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First Responder Electronic Jamming Exercise

Communications provide a mission-critical lifeline for America’s first responders and federal law enforcement, ensuring they can do their jobs to protect and serve our citizens, communities and nation. Illegal jamming of communications systems – including jamming of GPS, radio and wireless systems – poses a threat to law enforcement and public safety across the country. Jammers may interfere with public safety communications and can leave responders without vital communications and critical situational awareness. While jamming is a growing threat to public safety communications, many first responders and federal law enforcement officers across the country remain unaware that jammers exist, or that jammers can impede their communications. Federal law prohibits the operation, manufacture, sale, marketing, importation, distribution or shipment of jamming equipment.

The U.S. Department of Homeland Security (DHS) Science and Technology Directorate (S&T) is committed to making first responders safer and more aware of jamming and its potential impact to their communications, safety and ability to execute their mission. DHS S&T works to combat jamming threats by evaluating the threat, developing and testing mitigation technologies and tactics, working with public safety agencies to update training procedures, and raising awareness of jamming threats and reporting channels. In 2016, DHS S&T held the First Responder Electronic Jamming Exercise to assess the impact of jamming on public safety communications systems and mission response, and identify gaps in training.

JamX 17 -- First Responder Jamming Exercise LogoBuilding on the results of the 2016 exercise, the 2017 First Responder Electronic Jamming Exercise (JamX 17) was the next step towards making our country and communities more resilient to jamming threats. During JamX 17, DHS S&T and public safety, law enforcement, private sector and academic partners characterized the impact of jamming on a variety of communications systems and evaluated tactics and technologies to help responders better identify, locate and mitigate the impact of jamming. S&T’s objective is to enable federal, state and local operators to recognize, respond to, report and resolve jamming incidents without compromising the mission or endangering communities. Please review the below sections to learn how to increase organizational and community communications resilience to jamming and other interference threats.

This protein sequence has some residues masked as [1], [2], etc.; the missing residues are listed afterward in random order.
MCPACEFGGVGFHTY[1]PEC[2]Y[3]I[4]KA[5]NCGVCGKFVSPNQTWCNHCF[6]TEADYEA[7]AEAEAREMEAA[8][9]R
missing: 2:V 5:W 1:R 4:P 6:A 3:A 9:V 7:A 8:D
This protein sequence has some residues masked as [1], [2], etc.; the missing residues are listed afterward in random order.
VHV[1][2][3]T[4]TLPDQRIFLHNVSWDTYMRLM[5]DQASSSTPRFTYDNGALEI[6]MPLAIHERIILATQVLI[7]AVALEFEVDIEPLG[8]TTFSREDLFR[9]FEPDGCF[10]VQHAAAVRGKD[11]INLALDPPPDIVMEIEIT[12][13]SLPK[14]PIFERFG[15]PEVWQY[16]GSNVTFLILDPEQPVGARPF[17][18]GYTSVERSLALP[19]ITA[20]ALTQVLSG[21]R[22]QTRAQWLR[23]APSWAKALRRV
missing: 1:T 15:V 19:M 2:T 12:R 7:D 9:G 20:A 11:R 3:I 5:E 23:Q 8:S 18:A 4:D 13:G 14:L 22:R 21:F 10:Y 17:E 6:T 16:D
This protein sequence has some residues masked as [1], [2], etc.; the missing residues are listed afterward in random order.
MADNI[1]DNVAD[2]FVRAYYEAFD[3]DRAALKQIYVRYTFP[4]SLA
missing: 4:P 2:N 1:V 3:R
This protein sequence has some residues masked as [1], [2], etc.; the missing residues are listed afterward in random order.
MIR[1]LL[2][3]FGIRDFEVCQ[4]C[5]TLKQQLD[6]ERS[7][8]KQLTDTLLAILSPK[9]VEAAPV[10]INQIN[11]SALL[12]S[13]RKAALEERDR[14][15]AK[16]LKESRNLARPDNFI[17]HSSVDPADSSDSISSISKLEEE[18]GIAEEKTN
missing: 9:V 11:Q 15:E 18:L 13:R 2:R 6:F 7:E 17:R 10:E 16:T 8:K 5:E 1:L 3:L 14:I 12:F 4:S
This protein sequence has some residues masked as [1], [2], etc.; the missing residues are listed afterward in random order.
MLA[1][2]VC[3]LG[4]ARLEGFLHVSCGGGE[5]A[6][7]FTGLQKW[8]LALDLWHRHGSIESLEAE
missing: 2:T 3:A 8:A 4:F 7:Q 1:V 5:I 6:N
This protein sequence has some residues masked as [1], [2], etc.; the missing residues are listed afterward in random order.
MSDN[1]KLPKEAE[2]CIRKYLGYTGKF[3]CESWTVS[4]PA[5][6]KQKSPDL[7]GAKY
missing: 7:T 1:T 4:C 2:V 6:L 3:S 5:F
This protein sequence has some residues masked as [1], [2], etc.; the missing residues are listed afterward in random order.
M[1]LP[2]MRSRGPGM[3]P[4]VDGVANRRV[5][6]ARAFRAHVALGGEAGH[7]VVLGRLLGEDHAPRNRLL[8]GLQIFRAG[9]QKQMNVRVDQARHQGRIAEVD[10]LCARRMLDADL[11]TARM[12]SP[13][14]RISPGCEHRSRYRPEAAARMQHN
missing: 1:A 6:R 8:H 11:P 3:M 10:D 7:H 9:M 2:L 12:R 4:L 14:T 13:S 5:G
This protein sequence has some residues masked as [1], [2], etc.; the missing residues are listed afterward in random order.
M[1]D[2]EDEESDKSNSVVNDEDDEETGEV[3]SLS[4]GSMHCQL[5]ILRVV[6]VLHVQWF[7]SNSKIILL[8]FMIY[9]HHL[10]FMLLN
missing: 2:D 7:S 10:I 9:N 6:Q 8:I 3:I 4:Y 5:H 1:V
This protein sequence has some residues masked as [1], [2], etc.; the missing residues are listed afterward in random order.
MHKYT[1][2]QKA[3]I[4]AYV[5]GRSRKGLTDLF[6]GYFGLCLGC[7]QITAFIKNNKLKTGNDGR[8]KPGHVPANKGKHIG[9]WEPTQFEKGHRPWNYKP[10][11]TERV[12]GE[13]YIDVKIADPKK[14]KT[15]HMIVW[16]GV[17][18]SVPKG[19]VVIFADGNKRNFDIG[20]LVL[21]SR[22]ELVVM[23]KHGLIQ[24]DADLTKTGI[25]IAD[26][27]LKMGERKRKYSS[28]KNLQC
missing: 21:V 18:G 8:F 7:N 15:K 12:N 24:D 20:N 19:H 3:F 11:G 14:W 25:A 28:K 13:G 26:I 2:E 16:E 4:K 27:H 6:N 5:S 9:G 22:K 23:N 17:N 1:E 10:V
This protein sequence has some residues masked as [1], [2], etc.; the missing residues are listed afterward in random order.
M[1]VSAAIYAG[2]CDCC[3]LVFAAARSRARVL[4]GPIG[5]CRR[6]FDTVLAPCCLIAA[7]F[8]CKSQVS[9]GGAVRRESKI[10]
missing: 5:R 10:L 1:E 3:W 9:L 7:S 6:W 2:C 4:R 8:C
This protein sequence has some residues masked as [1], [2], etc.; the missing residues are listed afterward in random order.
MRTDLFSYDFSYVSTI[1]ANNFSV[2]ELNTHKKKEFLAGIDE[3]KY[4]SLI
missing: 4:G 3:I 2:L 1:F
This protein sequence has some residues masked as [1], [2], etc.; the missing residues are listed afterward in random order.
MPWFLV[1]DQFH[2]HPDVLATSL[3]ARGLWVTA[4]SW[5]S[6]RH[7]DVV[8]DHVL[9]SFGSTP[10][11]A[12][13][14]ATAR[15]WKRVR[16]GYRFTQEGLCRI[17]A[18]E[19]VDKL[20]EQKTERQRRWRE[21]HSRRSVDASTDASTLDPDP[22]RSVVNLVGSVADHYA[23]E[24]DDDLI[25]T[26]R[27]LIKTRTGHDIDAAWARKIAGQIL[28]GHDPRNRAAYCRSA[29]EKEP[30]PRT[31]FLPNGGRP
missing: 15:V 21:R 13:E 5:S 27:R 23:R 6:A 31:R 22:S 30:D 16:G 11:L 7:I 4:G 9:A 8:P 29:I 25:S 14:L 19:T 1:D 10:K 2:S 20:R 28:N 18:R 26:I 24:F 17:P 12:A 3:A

Chevron graphic: Recognize - Respond To - Report - Resolve - Resilient

The First Responder Electronic Jamming Exercise Program, part of S&T’s Next Generation First Responder (NGFR) Apex program, develops and adapts cutting‑edge technologies to make first responders better protected, connected and fully aware while responding to emergencies.

Watch the 2016 First Responder Electronic Jamming Exercise Video

In July 2016, S&T assembled first responders and communications technicians from across the country to explore the effects of radio frequency interference on emergency communications. The exercise at the White Sands Missile Range in New Mexico gave participants firsthand experience dealing with intentional interference (jamming) in operational situations and spurred discussions of how to counter it through improved communications procedures.

The first step to improving communications resilience is recognizing if there is an interference problem. Disruption or failure of wireless communications or mapping equipment – including cellular, LMR or GPS systems – for unknown reasons could indicate jamming. Jamming indicators include all the following.

  • Can’t communicate in areas where there is typically good radio or cell coverage
  • Can’t communicate with normally reliable base radios or repeaters
  • Can’t communicate on multiple communications devices using multiple bands
  • Notice a significant loss of lock or general failure of GPS systems
  • Can significantly improve communications capability by moving a short distance away from a fixed “dead zone”

In a jamming environment, an emergency response or law enforcement mission may be compromised by the lack or unreliability of communications, and they may not realize there is a problem. Many operators assume that a communications device is simply broken if it isn’t working, rather than considering that jamming could be the source of the problem. Educating operators that jamming is a real issue and ensuring they understand what to do is essential to keeping responders and our communities safe.

The first priority for the responders is to complete the mission while ensuring operator safety, so DHS S&T has developed several basic mitigation tactics to ensure responders can continue focusing on their mission while re-establishing communications:

  • Switch Communications Devices or Bands: Try using a different band on radios, a cellular call or text, or disconnect Bluetooth. Many jammers only target certain types of devices, and so one device may have connectivity while others do not.